“In the future, climate and ESG considerations will likely be at the heart of mainstream investing. Investors will tailor their investments and fulfil their fiduciary duties through: better quality and more widely available data on sustainability and performance, and more informed judgements of strategic resilience.” – Mark Carney, Governor Bank of England
It is increasingly clear that capital markets are not adequately pricing the ultimate costs surrounding sustainable business. What is the impact of a persistently unhappy workforce? How safe is a company’s data, and how vulnerable are they to climate change? These and other fundamental sustainable business questions are not captured in traditional financial analysis but are increasingly recognised to have a material financial impact.
To capture this value and position their portfolios with the greatest chance of long-term success, investors are increasingly turning towards ESG criteria to assess performance across non-financial factors. Environmental, social, and governance criteria (ESG), also known as responsible investment, refers to the three central factors in measuring the sustainability and ethical impact of a company.
An ESG criteria is thought to help investors take into account the ‘unmeasured’ or ‘unrepresented’ environmental, social and governance topics when making investment decisions. It reveals data that traditional financial analysis doesn’t usually capture, speaking to the sustainability of a company in its broadest sense.
And, ESG criteria has turned out to be incredibly valuable, with ESG portfolios continually outperforming traditional portfolios. A review of over 200 sources on ESG performance by Oxford University and Arabesque showed that in the overwhelming majority (88%) of companies that focused on sustainability, operational performance was improved, translating to higher cash flows. A meta-analysis of over 2000 studies confirmed that the responsible, as well as the economic case for ESG investment is tangible.
The markets have caught on now, and we have seen a boom in ESG investments in recent years. In Europe in 2018, the total assets committed to sustainable and responsible investment strategies stood at a remarkable 49%. There was an 11% increase between 2016 and 2018, and this trend is set to continue.
ESG ratings and why they matter
With growing interest in ESG criteria, investors need a way to objectively asses the ESG performance of a company. This has led to the flourishing of a number of ESG Rating Agencies such as Sustainalytics, MSCI, and FTSE ESG, who asses companies globally on their ESG performance and make this data available to their clients.
These ESG ratings are designed to help investors identify and understand financially material ESG risks to a business. Companies are evaluated based on publicly available information such as media sources and annual reports, with scores given for each material ‘E’, ‘S’ and ‘G’ topic, alongside an overall score.
These unique scores are used by investors as a proxy of ESG performance. Companies that score well on ESG metrics are believed to better anticipate future risks and opportunities, be more disposed to longer-term strategic thinking, and focused on long-term value creation.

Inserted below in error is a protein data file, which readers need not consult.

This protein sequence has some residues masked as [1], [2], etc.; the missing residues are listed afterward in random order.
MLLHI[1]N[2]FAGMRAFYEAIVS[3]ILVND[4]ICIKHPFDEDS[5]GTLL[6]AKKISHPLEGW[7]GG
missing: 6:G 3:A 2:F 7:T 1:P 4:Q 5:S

How companies can use ratings
With investors using ESG scores in their investment strategies, the consequences of a poor rating can be significant. If, for instance, your company were to receive a poor rating from one ESG data provider, your stock may be considered an ‘unsustainable asset’ by investors and excluded from their investment portfolio. If multiple investors follow this reasoning, this can eventually negatively impact your stock price.
In Europe, where nearly 50% of assets are managed with ‘responsible investment’ criteria, understanding your ESG scores and improving year-on-year is important for your company to continue to attract investment.
It is important to recognise, also, that ratings are can be a very valuable internal benchmarking tool to guide decision making and improve sustainability performance. An evaluation by an external expert on your company’s ESG performance gives an independent view on performance, and how it compares to competitors and peers. This can be a powerful incentive for taking action and steps towards increasing performance.
Further, the assessment can provide a valid source of information to help internal advocates to promote change – as well as highlighting areas of particular weakness and strength.
A word of warning
A lack of consistency between rating provides’ scores has been picked up as a key short-fall of ESG ratings, with a company’s score sometimes differing significantly between providers. Critics have highlighted a need for methodological standardisation across the sector in order to build objectivity and credibility.
It is worth keeping in mind that in generating an ESG score, providers are often attempting to quantify the intangible and hard-to-measure, so the expectation of ESG scores should be realistic: it is a starting point, you get an indicator but not the whole story.
In our experience, delving into the more granular scores (for each part of E, S and G, as well as further breakdowns) can be incredibly useful for our clients. This analysis reveals the areas of perceived strength and weakness in relation to their sustainability strategy and programmes, and positions these within the wider industry group. The wealth of information under each ESG pillar can then be used strategically to set the direction of a company’s strategy and disclosure, not only improving ESG scores, but also raising overall sustainability performance.